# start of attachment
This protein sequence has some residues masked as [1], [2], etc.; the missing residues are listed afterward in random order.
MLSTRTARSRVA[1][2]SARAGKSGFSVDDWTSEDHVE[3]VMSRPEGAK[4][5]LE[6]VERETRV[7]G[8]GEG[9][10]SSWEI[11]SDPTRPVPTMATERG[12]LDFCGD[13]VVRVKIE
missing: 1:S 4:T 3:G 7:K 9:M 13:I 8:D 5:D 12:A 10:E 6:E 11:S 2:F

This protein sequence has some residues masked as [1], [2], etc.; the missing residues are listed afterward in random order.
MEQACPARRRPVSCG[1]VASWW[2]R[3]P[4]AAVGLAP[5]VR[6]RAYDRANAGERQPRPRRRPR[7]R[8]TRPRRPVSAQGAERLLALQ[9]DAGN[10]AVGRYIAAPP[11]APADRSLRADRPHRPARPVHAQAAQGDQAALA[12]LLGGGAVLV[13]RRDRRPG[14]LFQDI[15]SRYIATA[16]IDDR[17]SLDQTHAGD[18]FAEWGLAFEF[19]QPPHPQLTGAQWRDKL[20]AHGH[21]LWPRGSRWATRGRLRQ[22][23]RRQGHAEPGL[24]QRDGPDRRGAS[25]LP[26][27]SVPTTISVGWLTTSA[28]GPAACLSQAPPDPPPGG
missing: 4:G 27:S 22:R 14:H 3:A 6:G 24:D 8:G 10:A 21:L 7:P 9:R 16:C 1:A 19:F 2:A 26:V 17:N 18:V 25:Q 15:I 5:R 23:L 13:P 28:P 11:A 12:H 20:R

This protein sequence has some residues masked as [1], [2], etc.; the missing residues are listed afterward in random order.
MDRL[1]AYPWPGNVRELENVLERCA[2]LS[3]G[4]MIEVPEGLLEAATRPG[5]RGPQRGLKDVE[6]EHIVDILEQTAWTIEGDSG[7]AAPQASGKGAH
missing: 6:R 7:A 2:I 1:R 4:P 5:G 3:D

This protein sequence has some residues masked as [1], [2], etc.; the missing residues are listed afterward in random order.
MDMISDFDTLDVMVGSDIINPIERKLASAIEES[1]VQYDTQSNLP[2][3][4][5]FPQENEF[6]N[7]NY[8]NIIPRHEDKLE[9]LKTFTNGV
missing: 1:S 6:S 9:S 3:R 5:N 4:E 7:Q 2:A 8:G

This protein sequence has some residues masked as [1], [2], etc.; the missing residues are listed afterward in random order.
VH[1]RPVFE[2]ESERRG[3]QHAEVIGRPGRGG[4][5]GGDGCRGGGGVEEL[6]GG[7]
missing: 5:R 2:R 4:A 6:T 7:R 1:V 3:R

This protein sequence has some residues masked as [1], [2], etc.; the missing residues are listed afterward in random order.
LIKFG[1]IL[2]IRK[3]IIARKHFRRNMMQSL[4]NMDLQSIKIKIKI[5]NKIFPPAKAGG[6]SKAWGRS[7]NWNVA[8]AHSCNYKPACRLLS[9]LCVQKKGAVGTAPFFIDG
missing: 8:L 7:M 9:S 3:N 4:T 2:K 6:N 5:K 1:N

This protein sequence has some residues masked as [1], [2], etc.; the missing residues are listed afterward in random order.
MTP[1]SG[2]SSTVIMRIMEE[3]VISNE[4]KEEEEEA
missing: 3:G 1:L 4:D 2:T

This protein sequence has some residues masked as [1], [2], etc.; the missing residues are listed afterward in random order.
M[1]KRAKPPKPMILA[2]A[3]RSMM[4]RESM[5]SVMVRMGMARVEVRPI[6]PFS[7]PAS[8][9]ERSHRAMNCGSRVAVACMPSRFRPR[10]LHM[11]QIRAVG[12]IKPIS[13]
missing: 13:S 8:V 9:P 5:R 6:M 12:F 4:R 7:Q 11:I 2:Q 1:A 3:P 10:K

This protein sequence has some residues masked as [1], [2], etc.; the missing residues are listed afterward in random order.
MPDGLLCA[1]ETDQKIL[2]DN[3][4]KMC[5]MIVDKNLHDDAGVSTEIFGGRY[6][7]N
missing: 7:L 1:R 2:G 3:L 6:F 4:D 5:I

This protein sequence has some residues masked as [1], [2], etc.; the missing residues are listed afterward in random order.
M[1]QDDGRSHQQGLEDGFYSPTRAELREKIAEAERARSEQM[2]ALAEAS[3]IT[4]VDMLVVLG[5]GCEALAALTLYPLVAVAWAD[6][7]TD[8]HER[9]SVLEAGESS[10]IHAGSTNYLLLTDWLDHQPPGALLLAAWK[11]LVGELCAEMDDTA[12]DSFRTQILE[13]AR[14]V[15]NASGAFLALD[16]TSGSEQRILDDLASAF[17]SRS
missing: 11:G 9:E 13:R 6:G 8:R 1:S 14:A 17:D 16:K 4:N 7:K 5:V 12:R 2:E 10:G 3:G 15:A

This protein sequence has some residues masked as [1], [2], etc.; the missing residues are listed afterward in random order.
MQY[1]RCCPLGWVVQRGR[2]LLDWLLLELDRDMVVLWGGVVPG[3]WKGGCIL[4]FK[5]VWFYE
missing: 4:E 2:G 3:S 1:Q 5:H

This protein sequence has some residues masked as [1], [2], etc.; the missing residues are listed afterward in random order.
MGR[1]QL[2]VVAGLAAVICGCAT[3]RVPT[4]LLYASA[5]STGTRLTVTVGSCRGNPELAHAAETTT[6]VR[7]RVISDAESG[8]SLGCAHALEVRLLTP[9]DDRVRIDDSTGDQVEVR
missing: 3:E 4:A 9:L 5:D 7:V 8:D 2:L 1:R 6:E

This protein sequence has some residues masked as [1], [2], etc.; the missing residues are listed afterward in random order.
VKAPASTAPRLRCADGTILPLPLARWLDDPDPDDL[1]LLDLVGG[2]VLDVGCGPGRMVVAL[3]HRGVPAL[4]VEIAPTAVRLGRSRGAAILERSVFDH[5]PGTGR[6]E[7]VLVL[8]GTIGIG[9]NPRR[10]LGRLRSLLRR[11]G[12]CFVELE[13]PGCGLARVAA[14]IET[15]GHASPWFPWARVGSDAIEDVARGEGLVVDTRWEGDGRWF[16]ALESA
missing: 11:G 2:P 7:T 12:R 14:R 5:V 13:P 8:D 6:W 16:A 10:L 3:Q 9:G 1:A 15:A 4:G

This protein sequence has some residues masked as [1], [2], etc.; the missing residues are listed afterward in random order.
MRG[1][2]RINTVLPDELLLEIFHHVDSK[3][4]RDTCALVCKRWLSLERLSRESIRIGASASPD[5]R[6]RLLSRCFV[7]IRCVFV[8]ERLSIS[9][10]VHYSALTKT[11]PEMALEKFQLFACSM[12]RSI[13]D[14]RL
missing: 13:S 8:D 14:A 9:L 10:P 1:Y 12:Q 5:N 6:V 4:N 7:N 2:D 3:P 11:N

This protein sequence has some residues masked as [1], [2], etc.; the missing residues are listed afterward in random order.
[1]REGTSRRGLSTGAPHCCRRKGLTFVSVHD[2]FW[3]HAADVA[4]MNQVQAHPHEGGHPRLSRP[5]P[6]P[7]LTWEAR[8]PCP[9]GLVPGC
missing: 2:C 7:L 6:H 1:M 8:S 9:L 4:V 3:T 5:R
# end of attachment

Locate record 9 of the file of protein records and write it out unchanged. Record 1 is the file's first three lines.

This protein sequence has some residues masked as [1], [2], etc.; the missing residues are listed afterward in random order.
MPDGLLCA[1]ETDQKIL[2]DN[3][4]KMC[5]MIVDKNLHDDAGVSTEIFGGRY[6][7]N
missing: 7:L 1:R 2:G 3:L 6:F 4:D 5:I